You’re likely to get excited about all the options available to you after examining Jeff’s Map for a while. For your first attempt you will want to consider your skill level and pick a route that is within your abilities. I would suggest you go with 3-5 like-minded people and stick to a shorter basecamp trip of 2-3 nights. Pick a route that includes smaller lakes and shorter portages and involves travelling for no more than 4-6 hours to get to your campsite. If you are unsure of your abilities pick a well-travelled route where there is a better chance other campers will be nearby if needed.

Choosing the right canoe

One of the most important elements of your trip is going to be your canoe, obviously. For campers with limited experience I would recommend renting from one of the many outfitters that service Algonquin Park. An interior camping trip involves portaging and the lighter your canoe the better. Take the time at the outfitter to explain what you are doing and take advantage of their years of experience to get you into the right canoe. I suggest have at least one or two people on your trip that have some experience canoeing, or tailor your trip to suit your paddling abilities.

picture of canoes, Algonquin


The largest difference between campground and interior camping is the fact that you will be carrying everything you need on your back, there is no keeping everything in the trunk. Getting you and your gear across a portage will be where you find out if this is really for you. Ideally you want to be travelling light enough that you can single carry across the portage. However, if you have chosen a route with shorter length portages it won’t be too bad walking them twice. Nothing frustrates an experienced canoer more than clogged up portage landings. Move your canoe and gear out of the way and be sure other travelers have access.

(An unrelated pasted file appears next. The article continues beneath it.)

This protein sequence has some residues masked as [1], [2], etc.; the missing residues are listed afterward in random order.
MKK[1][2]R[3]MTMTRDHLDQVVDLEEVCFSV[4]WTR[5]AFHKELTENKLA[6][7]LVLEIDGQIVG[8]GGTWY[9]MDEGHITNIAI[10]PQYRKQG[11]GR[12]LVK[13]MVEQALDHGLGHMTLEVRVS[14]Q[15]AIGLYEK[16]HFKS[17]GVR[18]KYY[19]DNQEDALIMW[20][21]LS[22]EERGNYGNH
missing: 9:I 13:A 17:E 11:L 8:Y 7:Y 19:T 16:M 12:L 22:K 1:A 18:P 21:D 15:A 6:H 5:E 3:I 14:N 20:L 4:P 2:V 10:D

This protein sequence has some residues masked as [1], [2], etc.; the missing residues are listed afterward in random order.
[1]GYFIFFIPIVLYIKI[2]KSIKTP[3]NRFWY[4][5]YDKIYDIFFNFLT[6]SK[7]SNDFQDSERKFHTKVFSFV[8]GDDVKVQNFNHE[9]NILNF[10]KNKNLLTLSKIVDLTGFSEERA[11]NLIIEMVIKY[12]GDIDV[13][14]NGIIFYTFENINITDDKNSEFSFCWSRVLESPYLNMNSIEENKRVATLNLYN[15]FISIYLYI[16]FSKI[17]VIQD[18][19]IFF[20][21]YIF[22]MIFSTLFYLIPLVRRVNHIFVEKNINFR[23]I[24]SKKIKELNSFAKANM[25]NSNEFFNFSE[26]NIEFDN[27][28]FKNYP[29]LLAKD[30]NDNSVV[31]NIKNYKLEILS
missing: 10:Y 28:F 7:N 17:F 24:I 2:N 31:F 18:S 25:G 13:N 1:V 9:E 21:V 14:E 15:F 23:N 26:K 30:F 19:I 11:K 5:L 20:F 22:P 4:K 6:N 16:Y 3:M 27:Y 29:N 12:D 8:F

Portaging picture, Algonquin


As for the necessary gear, that could take an article in itself. Refer to some of the useful ones below

8 Favourite gear choices for backcountry canoe camping

MEC checklist for Algonquin Interior

Friends of Algonquin Equipment Guide